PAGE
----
- Zucchini: This has got to be Dunja, which is perhaps one of the most perfect vegetables ever. This plant is easy to grow; the plant is compact/short spined (doesn’t sprawl as much as other zucchinis); and its zucchini fruits are a beautiful deep green. I’d recommend not planting more than two of these. If you get all the seeds to sprout that I send you, maybe pot them up and share them with others (though not the competitive neighbor with the huge terraced garden). Pick the zucchini when they are 6 to 8 inches long. If they get longer, they’re not as tender and tasty.
- I also included some Sunburst patty pan summer squash. This is my first year trying these guys. Let me know how it goes.
- Pumpkin: Speaking of squash, I included some Blaze pumpkin seeds too. I don’t know if you have the room, but I’m thinking you may have some room for at least one pumpkin vine. I like to grow pumpkins and winter squash (butternut, kabocha, etc.) over cattle panel arches. That saves room and looks pretty. I know you didn’t ask for pumpkin seeds but I thought I’d include a few. This variety is gorgeous, amazing and easy to grow and they’re out of stock until April, so you’ll definitely have a unique and beautiful crop.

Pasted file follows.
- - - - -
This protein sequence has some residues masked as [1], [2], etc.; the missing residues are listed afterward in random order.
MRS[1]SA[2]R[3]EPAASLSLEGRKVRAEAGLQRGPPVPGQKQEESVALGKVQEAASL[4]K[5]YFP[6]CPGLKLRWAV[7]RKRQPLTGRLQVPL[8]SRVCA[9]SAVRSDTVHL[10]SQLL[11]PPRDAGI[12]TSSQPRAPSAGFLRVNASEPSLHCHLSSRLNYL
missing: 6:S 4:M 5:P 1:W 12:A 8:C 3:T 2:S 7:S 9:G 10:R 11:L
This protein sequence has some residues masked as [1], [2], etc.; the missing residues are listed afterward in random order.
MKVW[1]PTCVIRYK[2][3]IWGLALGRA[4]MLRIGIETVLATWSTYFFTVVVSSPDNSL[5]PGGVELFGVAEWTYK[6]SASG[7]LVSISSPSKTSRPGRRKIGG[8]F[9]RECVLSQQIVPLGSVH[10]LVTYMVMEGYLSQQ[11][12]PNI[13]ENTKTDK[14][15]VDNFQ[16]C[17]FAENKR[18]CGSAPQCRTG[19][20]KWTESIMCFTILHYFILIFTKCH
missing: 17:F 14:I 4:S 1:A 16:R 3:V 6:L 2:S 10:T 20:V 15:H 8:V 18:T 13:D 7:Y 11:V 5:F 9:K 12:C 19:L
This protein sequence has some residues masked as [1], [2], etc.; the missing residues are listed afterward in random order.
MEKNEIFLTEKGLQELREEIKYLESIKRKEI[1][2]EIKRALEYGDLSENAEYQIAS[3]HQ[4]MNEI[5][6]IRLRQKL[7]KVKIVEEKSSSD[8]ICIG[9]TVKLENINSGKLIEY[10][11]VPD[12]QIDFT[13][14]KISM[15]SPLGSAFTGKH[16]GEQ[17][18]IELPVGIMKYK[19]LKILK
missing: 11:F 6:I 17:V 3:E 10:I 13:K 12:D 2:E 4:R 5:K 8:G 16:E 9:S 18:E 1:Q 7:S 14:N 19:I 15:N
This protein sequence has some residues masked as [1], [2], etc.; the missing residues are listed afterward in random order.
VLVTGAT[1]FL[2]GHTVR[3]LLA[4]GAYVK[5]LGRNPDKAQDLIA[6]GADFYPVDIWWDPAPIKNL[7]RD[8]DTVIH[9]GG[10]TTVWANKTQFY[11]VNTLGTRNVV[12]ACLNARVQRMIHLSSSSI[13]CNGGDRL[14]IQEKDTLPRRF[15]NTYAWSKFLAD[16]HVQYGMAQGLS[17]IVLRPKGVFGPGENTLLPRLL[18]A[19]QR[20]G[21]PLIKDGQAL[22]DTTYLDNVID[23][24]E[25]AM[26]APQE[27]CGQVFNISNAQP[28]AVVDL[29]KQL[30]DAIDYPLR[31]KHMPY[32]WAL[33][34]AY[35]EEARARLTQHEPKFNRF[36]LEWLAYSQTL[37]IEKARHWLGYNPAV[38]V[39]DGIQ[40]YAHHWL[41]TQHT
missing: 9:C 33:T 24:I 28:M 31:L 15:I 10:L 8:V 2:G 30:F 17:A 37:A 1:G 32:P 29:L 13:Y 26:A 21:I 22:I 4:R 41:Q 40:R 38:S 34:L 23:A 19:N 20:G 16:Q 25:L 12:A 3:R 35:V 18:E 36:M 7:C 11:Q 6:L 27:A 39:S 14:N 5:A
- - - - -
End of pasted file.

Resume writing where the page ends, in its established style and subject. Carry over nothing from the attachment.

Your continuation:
- Carrots: I’m sending two types of carrots: Scarlet Nantes and Atlas. The Scarlet Nantes are supposedly recommended for beginning gardeners. I find all carrot growing difficult. But this is a good video resource on growing carrots. Atlas are round ball carrots and I like their flavor.
- Cucumbers: While I’ve tried a bunch of cucumbers from Johnny’s Selected Seeds, which is one of my favorite seed sources, I seem to have better luck with cucumbers from San Diego Seed Company, whose varieties are well-adapted to zones 9 and 10. I’m in zone 10a. I see that Palmdale spans zones 8b, 9a and 9b, so San Diego Seed Company seeds should do well for you. I’ve included Mark It 8 Dude and Tendergreen cucumbers.